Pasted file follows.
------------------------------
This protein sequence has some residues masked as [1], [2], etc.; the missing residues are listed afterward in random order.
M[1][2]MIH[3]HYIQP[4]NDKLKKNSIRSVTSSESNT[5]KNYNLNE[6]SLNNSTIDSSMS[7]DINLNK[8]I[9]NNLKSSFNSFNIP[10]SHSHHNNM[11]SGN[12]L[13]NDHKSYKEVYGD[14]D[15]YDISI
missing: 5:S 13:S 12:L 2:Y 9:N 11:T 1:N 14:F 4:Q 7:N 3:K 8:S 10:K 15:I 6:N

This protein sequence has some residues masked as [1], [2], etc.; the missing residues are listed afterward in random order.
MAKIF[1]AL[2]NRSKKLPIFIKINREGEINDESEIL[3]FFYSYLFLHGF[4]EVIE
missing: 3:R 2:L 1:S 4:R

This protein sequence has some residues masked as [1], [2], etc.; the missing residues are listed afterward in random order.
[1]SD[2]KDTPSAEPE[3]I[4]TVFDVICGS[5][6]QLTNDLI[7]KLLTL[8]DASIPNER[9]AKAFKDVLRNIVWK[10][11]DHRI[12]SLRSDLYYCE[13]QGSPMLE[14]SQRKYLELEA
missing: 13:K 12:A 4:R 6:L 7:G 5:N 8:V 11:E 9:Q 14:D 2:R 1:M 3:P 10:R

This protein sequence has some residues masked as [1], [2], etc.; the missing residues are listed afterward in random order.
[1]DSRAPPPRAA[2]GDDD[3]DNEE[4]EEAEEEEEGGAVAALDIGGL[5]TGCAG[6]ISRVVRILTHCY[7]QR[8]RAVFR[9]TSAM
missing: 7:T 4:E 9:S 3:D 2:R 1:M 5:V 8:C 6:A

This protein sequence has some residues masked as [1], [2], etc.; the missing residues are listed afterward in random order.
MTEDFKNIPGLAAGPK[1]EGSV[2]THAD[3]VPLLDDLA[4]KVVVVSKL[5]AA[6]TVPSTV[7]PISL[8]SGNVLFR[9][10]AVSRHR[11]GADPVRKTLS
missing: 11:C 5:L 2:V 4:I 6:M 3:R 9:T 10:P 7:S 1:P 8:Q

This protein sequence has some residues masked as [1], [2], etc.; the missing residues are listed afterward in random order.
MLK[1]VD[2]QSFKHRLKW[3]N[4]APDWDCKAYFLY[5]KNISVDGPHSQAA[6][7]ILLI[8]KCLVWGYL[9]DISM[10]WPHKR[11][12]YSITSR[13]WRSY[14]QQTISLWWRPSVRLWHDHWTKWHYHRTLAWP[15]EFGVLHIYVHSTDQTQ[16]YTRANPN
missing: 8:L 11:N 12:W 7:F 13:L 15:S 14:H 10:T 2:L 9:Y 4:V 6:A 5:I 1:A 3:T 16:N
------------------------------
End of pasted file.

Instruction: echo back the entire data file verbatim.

This protein sequence has some residues masked as [1], [2], etc.; the missing residues are listed afterward in random order.
M[1][2]MIH[3]HYIQP[4]NDKLKKNSIRSVTSSESNT[5]KNYNLNE[6]SLNNSTIDSSMS[7]DINLNK[8]I[9]NNLKSSFNSFNIP[10]SHSHHNNM[11]SGN[12]L[13]NDHKSYKEVYGD[14]D[15]YDISI
missing: 5:S 13:S 12:L 2:Y 9:N 11:T 1:N 14:F 4:Q 7:N 3:K 8:S 10:K 15:I 6:N

This protein sequence has some residues masked as [1], [2], etc.; the missing residues are listed afterward in random order.
MAKIF[1]AL[2]NRSKKLPIFIKINREGEINDESEIL[3]FFYSYLFLHGF[4]EVIE
missing: 3:R 2:L 1:S 4:R

This protein sequence has some residues masked as [1], [2], etc.; the missing residues are listed afterward in random order.
[1]SD[2]KDTPSAEPE[3]I[4]TVFDVICGS[5][6]QLTNDLI[7]KLLTL[8]DASIPNER[9]AKAFKDVLRNIVWK[10][11]DHRI[12]SLRSDLYYCE[13]QGSPMLE[14]SQRKYLELEA
missing: 13:K 12:A 4:R 6:L 7:G 5:N 8:V 11:E 9:Q 14:D 2:R 1:M 3:P 10:R

This protein sequence has some residues masked as [1], [2], etc.; the missing residues are listed afterward in random order.
[1]DSRAPPPRAA[2]GDDD[3]DNEE[4]EEAEEEEEGGAVAALDIGGL[5]TGCAG[6]ISRVVRILTHCY[7]QR[8]RAVFR[9]TSAM
missing: 7:T 4:E 9:S 3:D 2:R 1:M 5:V 8:C 6:A

This protein sequence has some residues masked as [1], [2], etc.; the missing residues are listed afterward in random order.
MTEDFKNIPGLAAGPK[1]EGSV[2]THAD[3]VPLLDDLA[4]KVVVVSKL[5]AA[6]TVPSTV[7]PISL[8]SGNVLFR[9][10]AVSRHR[11]GADPVRKTLS
missing: 11:C 5:L 2:V 4:I 6:M 3:R 9:T 10:P 7:S 1:P 8:Q

This protein sequence has some residues masked as [1], [2], etc.; the missing residues are listed afterward in random order.
MLK[1]VD[2]QSFKHRLKW[3]N[4]APDWDCKAYFLY[5]KNISVDGPHSQAA[6][7]ILLI[8]KCLVWGYL[9]DISM[10]WPHKR[11][12]YSITSR[13]WRSY[14]QQTISLWWRPSVRLWHDHWTKWHYHRTLAWP[15]EFGVLHIYVHSTDQTQ[16]YTRANPN
missing: 8:L 11:N 12:W 7:F 13:L 15:S 14:H 10:T 2:L 9:Y 4:V 6:A 5:I 1:A 3:T 16:N